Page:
Issuance of tokens in CORDA

(Eugene Kagansky) #1

This is regulatory / risk management discussion, but it has a huge impact on technical implementation.

Here is a set of questions related to issuance of tokens into CORDA network.

  1. Who has the authority to issue currency tokens into the network?
    1a. If only regulators like FRB, then can they issue foreign currency tokens or domestic currency tokens only?
    1b. If any financial institution, then what reserve of fiat currency should be pledged against currency tokens?

  2. Who has the authority to issue security tokens into the network?
    2a. If only regulators like SEC, then what is the application/approval process?
    2b. If any financial institution, then how regulators can enforce trade susspension, etc?

  3. Who has the authority to issue commodity tokens into the network?
    3a. If only regulators like CFTC, then what is the application/validaiton/approval process?
    3b. If any network participant, then what is there restriction to the number of tokens?

  4. Who has the authority to issue property tokens into the network?
    4a. If only regulators, who would that regulator be?
    4b. In any network participant, then who will ensure standartization of tokens?


(Mike Hearn) #2

Hi Eugene,

  1. A token is governed by a CorDapp and anyone can write those. Thus any member of a Corda compatibility zone (network) can issue tokens to their hearts content. The backing reserve is up to the issuer. One obvious way to do it is to have money held on a special account with the central bank’s RTGS.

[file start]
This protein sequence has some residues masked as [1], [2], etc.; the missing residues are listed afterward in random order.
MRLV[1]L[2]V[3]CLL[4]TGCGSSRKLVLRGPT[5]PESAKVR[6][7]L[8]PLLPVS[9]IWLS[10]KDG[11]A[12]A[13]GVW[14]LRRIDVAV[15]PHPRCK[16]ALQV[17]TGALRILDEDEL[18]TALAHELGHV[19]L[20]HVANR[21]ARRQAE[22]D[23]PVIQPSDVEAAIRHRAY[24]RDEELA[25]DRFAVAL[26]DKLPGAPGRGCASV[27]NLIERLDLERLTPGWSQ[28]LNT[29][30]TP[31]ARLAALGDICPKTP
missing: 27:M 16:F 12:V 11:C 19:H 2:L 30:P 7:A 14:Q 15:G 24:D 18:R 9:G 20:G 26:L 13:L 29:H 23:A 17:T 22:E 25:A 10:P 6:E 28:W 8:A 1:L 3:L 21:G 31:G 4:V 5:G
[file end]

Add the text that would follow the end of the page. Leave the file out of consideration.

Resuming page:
2. Per (1), the answer is “it’s up to the app in question”. Because anyone can write an app, that means someone could write a CorDapp that requires the SEC to sign every issuance, or the European equivalents, or no regulator at all, or allow the user to specify the regulator. It’s really an app design question at this point. Having an authority that can suspend trading in a token can be done in a variety of ways that trade off control vs availability e.g. if the regulator’s computers go offline for a while. Requiring the regulator to countersign every trade gives them total visibility but raises the question of why not just mandate using a SEC-run database to begin with. In particular it’d mean that if the SEC went offline all trading would halt, which seems suboptimal. So there can be other ways of doing it. It’s a topic for another post.
  3. See above.
  4. See above.

Hope that helps!